Lost in migration

Last week, Trump allegedly questioned why US should accept more immigrants from Haiti, El Salvador and other ‘shithole countries’ in Africa, which honestly is a reasonable question. In all fairness, these countries are in one way or another not that desirable to live in. This, however, doesn’t mean the US or any other country shouldn’t accept immigrants coming from these countries just because they drew the shortest straw in the lottery of life. Most people in a similar position would try to amend their situation - and should be able to, especially considering the fact that half of the people in Haiti and El Salvador would, if possible, migrate to a different country and nearly 40 % of Africa.

These people suffer under corrupt governments who are suppressing growth and entrepreneurship - migration barriers cement these injustices into place and rob the people from the developing world of the opportunity for a better life. We should instead help them out of their dreadful situation and give them a chance to engage in free and voluntary trade in order for them to create better lives for themselves.

One of the things underlining this point is the wage difference. Because of the stifling governments and economies in the developing world, immigrants might see a twofold, a threefold or even as much as a thirtyfold rise in their wages, which emphasises the border discrimination going on and the huge missed potential. Some might object to this on the basis that, if we expand labour mobility from developing countries, there would be huge costs. But according to this paper, we could effectively substitute foreign aid programs with an increase in immigration and gain from it.

When the UK voted to leave the European Union, one of the reasons often stated was that the UK is able to create free trade agreements with other countries independently from the EU. But what featured more prominently in the Leave campaign was a focus on the return of control over immigration and, quite frankly, restrict it. Richard B. Freeman manages to sum it up in his paper:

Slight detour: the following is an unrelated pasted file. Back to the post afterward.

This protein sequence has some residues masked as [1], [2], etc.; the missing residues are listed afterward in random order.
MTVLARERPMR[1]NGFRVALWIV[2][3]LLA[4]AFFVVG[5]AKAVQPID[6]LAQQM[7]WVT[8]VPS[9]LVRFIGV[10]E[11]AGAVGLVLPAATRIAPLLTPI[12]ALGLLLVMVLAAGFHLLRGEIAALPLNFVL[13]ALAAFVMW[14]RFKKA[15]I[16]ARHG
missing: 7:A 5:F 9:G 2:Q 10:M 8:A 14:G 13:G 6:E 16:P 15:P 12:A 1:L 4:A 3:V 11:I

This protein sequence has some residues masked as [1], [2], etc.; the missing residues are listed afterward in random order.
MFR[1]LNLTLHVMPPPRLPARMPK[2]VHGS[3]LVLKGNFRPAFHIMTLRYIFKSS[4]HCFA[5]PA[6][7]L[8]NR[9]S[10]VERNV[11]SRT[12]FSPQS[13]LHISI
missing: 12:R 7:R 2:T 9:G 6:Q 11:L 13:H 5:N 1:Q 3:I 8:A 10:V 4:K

The policy debate over globalization in the past decade has largely bypassed the international mobility of labor. Restrict trade and cries of protectionism resound. Suggest linking labor standards to trade and it’s protectionism in disguise. Limit capital flows and the International Monetary Fund is on your back. But restrict people flows? That’s just an accepted exercise of national sovereignty! During the last few decades, when most countries reduced barriers to trade of goods and services and liberalized financial capital markets, most also sought to limit immigration

For decades, economies around the world has become increasingly integrated and have accordingly liberalised trade. Yet one aspect of globalisation that hasn't received as much positive press as trade is immigration. The thing is, though, that maybe we should see free trade and migration as two sides of the same coin.

If we really want to prosper, free trade shouldn’t be the one and only priority. In fact, we could double the world GDP with less restrictive barriers on immigration policies contrary to the amount to be gained from the elimination of trade and capital barriers, which only constitutes a few percent of world GDP.

In addition, immigration might even foster trade between countries. In a study of the effect immigrants have on bilateral trade, the evidence shows that a 10% increase in immigration leads to a 1.5% increase in trade. What's true for immigration is also true for emigration. This is mainly due to immigrants lowering the transition cost through their knowledge about their home country which in the end has a positive effect on both export and imports. By contrast, immigrants preferences are only expected to boost imports through demand of goods from their home country.

So to answer Trump’s question: The immigrants from these countries are simply trying to do what those immigrants coming to America more than a century ago tried to as well. The fact that they are willing to chase that dream just goes to show that they are made of exactly the same stuff that the rest of America is built of. This is why the US should allow more immigrants from the so-called ‘shithole countries’. Instead of setting up new barriers for people trying to chase the American Dream, we should tear already existing ones down - life for everyone alike should be better with loads of opportunities to reach that goal. That is what the American Dream is about - opportunities, not barriers.

To finish off this piece, here’s a quote from a Republican hero, Ronald Reagan:

Many people are welcome in our house, but not the bigots.